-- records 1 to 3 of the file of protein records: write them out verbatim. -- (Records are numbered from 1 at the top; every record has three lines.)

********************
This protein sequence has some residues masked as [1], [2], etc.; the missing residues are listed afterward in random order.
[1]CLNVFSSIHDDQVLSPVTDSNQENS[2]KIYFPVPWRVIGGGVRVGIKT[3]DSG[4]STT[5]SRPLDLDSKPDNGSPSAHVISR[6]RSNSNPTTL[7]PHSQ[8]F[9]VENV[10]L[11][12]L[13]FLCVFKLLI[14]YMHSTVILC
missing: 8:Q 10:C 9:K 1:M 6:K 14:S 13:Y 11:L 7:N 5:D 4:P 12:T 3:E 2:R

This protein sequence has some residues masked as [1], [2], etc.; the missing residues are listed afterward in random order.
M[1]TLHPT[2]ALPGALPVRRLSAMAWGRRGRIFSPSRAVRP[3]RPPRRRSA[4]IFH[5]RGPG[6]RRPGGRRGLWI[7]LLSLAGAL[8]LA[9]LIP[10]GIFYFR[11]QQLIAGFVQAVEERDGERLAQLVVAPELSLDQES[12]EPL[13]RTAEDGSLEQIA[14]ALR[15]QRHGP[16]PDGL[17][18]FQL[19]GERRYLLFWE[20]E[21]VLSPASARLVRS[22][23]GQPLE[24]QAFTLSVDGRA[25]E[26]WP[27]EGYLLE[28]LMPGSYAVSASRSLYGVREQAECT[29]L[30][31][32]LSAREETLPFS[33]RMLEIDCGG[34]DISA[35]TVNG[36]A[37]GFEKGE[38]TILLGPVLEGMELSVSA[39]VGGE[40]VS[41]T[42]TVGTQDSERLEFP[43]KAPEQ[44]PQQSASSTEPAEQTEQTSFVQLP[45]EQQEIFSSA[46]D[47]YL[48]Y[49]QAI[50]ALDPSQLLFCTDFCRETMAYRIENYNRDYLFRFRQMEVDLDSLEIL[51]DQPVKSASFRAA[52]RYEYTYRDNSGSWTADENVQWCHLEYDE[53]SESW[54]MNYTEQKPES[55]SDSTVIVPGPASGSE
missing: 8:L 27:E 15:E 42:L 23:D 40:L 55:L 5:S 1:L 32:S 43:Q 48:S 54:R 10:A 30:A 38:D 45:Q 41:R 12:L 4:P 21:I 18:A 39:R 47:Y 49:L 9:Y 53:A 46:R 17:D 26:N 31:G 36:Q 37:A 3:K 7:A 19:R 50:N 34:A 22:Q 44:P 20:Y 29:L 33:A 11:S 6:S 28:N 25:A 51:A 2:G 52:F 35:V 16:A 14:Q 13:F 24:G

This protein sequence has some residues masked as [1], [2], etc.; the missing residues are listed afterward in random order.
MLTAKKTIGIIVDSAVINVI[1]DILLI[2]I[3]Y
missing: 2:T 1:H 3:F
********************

This protein sequence has some residues masked as [1], [2], etc.; the missing residues are listed afterward in random order.
[1]CLNVFSSIHDDQVLSPVTDSNQENS[2]KIYFPVPWRVIGGGVRVGIKT[3]DSG[4]STT[5]SRPLDLDSKPDNGSPSAHVISR[6]RSNSNPTTL[7]PHSQ[8]F[9]VENV[10]L[11][12]L[13]FLCVFKLLI[14]YMHSTVILC
missing: 8:Q 10:C 9:K 1:M 6:K 14:S 13:Y 11:L 7:N 5:D 4:P 12:T 3:E 2:R

This protein sequence has some residues masked as [1], [2], etc.; the missing residues are listed afterward in random order.
M[1]TLHPT[2]ALPGALPVRRLSAMAWGRRGRIFSPSRAVRP[3]RPPRRRSA[4]IFH[5]RGPG[6]RRPGGRRGLWI[7]LLSLAGAL[8]LA[9]LIP[10]GIFYFR[11]QQLIAGFVQAVEERDGERLAQLVVAPELSLDQES[12]EPL[13]RTAEDGSLEQIA[14]ALR[15]QRHGP[16]PDGL[17][18]FQL[19]GERRYLLFWE[20]E[21]VLSPASARLVRS[22][23]GQPLE[24]QAFTLSVDGRA[25]E[26]WP[27]EGYLLE[28]LMPGSYAVSASRSLYGVREQAECT[29]L[30][31][32]LSAREETLPFS[33]RMLEIDCGG[34]DISA[35]TVNG[36]A[37]GFEKGE[38]TILLGPVLEGMELSVSA[39]VGGE[40]VS[41]T[42]TVGTQDSERLEFP[43]KAPEQ[44]PQQSASSTEPAEQTEQTSFVQLP[45]EQQEIFSSA[46]D[47]YL[48]Y[49]QAI[50]ALDPSQLLFCTDFCRETMAYRIENYNRDYLFRFRQMEVDLDSLEIL[51]DQPVKSASFRAA[52]RYEYTYRDNSGSWTADENVQWCHLEYDE[53]SESW[54]MNYTEQKPES[55]SDSTVIVPGPASGSE
missing: 8:L 27:E 15:E 42:L 23:D 40:L 55:L 5:S 1:L 32:S 43:Q 48:S 54:R 10:A 30:A 38:D 45:Q 41:R 12:L 4:P 21:I 18:A 39:R 47:Y 49:L 9:Y 53:A 46:R 17:D 26:N 31:G 36:Q 37:A 3:K 7:A 19:R 50:N 34:A 22:Q 44:P 20:Y 29:L 33:A 11:S 6:S 28:N 25:A 51:A 2:G 52:F 35:V 16:A 14:Q 13:F 24:G

This protein sequence has some residues masked as [1], [2], etc.; the missing residues are listed afterward in random order.
MLTAKKTIGIIVDSAVINVI[1]DILLI[2]I[3]Y
missing: 2:T 1:H 3:F